• NHS England

Whole Genome Sequencing: Decoding the Language of Life and Health

Learn how whole genome sequencing works and what it could mean for the future of healthcare with this free online course.

28,148 enrolled on this course

Blue grids of A, C, T and Ds
  • Duration

    3 weeks
  • Weekly study

    3 hours

Whole genome sequencing is a relatively new technology that allows us to ‘read’ a person’s or organism’s entire genetic code. But how does it work and what does it mean for all of us? How do scientists and clinicians begin to make sense of the vast amount of information that whole genome sequencing provides? And how will this new sequencing technology be used for the benefit of both patients in the new NHS Genomic Medicine Service in England and those with infectious diseases such as Covid-19?

Learn how genome sequencing works

This course will take you behind the scenes to explore this technology and its power to revolutionise healthcare around the world. You will be given a unique insight into modern genomics laboratories and state of the art sequencing facilities, led by the doctors and scientists who are regularly using whole genome sequencing to shape decisions about patient care and appropriate treatments.

You will be introduced to - or have a recap on - the fundamentals of DNA and genetic variation, before exploring the process of whole genome sequencing and the ways in which the resultant data can be analysed and used to benefit patients. Leading scientists and genomics experts will explore the potential and limitations of this new technology, and the ethical questions that arise when we can ‘read a person’s genome’.

Explore how whole genome sequencing affects healthcare

Throughout the course you will be introduced to a range of case studies and scenarios where whole genome sequencing is having a profound impact on healthcare, including in the fields of cancer, rare disease and infectious disease. You will also be given the most up to date information about the transition to the new NHS Genomic Medicine Service in England and the way in which the pioneering 100,000 Genomes Project has paved the way for this exciting new service.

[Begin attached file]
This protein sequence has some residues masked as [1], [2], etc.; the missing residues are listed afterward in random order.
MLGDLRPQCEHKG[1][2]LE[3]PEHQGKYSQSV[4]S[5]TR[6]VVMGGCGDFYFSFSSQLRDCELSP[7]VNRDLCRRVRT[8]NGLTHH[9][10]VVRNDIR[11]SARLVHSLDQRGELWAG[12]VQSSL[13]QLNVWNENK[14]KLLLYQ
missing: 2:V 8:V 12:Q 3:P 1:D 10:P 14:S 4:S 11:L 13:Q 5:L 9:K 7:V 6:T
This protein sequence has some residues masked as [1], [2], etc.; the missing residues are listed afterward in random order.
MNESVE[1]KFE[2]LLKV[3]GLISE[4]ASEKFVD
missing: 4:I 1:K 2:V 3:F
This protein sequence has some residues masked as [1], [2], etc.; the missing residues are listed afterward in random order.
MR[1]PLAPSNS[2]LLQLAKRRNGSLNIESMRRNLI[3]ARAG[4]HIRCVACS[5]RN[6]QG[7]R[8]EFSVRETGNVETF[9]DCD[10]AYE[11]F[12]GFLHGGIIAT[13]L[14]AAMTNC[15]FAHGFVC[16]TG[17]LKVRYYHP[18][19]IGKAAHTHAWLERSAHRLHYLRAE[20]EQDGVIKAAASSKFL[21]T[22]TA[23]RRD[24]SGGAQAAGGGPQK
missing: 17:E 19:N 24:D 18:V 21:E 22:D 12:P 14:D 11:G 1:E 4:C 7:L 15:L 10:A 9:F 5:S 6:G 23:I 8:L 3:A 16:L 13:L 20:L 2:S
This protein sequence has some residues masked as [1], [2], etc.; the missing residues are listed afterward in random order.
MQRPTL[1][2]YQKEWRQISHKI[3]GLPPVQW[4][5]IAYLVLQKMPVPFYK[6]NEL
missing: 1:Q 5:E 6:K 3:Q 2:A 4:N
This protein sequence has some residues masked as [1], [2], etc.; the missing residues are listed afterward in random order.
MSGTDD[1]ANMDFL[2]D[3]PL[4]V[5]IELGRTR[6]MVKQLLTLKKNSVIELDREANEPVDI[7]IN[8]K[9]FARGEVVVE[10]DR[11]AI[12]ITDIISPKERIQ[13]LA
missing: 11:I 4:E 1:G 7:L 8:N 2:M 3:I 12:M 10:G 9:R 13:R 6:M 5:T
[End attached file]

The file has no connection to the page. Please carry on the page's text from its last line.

What topics will you cover?

  • The composition, structure and function of a genome.
  • The process and the importance of DNA replication.
  • Genomic variation and its connections with health and disease.
  • The evolution of genome sequencing.
  • The advent and the possibilities of next generation sequencing.
  • The preparation and processing of DNA samples in whole genome sequencing.
  • The interpretation of genomic information for clinicians and patients.
  • The limitations and challenges faced by current sequencing technologies.
  • Additional, incidental and secondary findings from whole genome sequencing.
  • The ownership, storing and sharing of genomic data.
  • The impact of whole genome sequencing on healthcare in the future.

Learning on this course

On every step of the course you can meet other learners, share your ideas and join in with active discussions in the comments.

What will you achieve?

By the end of the course, you‘ll be able to...

  • Describe the fundamentals of genomics: what is DNA, what is a genome and how do they influence our health?
  • Describe how whole genome sequencing works: its principles, processes, limitations and possibilities.
  • Describe a range of concrete cases and scenarios where whole genome sequencing is having a profound impact on healthcare.
  • Engage in the debate surrounding the future of whole genome sequencing.
  • Describe the scope of the UK government’s 100,000 Genomes Project and its potential impact on how we understand and care for patients with rare diseases, cancer and infectious diseases.